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Agate is pleased to share this video and story of photographer Dominique Braud’s project, which draws inspiration from a single—and singular—cottonwood tree through the seasons. It’s a natural pairing with the evocative music of traditional Dakota flute player Bryan Akipa, whose Song of the Aspen was inspired by a tree belonging to the same family.
Whereas Braud began photographing the tree in spring, you’ll see that the video dips into the cottonwood’s year beginning in our current season, autumn. You’ll also discover that it disregards the rule of thumb saying that videos are best kept to two to three minutes to keep a viewer’s attention. At Agate, we don’t believe that people head out on a beautiful trail hoping its end is right around the corner.
Below, Dominique tells the tale of how his photography project unfolded.
On May 4th, 2019, while on an early morning photo shoot at a Dakota County park close to my home, I came upon a scene that will forever be branded in my memory. Shortly after sunrise, I noticed a large, beautifully shaped double-trunked tree standing tall in a field, the only discernible feature in a landscape obliterated by some of the thickest fog I had ever seen. Diffused by the dense fog, beams of intense light from the rising sun were shooting out from behind the tree like so many hallelujahs, casting a mystical aura over the lone, imposing figure. The scene was glorious, breathtaking and simply unforgettable. I had passed this tree dozens of times in previous visits and hardly ever given it a second look. On that day, though, it was as if the tree had had enough of the anonymity it had lived in for so many decades and was pulling out all the stops to be noticed.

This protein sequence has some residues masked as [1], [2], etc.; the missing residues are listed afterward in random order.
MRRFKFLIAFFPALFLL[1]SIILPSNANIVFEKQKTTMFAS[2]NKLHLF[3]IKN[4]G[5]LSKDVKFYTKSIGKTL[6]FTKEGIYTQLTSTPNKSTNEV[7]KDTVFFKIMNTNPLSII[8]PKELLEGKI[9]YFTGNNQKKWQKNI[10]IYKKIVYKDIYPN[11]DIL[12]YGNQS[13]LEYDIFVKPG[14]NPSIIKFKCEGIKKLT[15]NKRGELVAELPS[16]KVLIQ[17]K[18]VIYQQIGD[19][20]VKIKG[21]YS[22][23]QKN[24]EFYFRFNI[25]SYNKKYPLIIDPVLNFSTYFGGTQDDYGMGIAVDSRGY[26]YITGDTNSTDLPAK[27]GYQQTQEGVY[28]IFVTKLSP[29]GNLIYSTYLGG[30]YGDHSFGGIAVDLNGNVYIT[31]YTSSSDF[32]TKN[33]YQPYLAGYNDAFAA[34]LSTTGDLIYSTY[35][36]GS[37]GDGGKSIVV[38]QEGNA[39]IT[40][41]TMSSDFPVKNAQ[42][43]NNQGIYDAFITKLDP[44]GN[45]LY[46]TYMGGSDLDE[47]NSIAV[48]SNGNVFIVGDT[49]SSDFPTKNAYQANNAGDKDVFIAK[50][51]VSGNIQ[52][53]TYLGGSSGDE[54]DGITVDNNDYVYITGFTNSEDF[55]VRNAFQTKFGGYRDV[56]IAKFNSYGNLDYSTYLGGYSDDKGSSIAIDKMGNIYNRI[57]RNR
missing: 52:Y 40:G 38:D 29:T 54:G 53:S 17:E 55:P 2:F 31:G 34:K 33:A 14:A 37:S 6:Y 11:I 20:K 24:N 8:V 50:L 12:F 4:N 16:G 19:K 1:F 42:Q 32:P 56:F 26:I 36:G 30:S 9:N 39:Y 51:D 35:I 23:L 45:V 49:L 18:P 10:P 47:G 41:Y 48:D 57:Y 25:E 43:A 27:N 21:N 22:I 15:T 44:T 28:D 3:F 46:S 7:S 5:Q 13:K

And notice I did! I grabbed my camera, laid down flat on my stomach in the dew-soaked grass to emphasize the tree’s stature and started shooting like a man possessed. I kept muttering: “I see you, my brother, I see you!” All too soon, the fog gradually dissipated and other trees and distracting elements began to emerge, robbing my tree of its star status and returning it to being just one of the many cast members living in this park. When the sun climbed too high in the sky for photography, I walked up to the tree, now curious about its identity. Its rough and deeply furrowed bark, along with the waxy and triangular shape of its emerging baby leaves, confirmed that it was an Eastern cottonwood. I took out the small measuring tape I carry on my car key ring and took a measurement, walking around its base: 16 feet in circumference.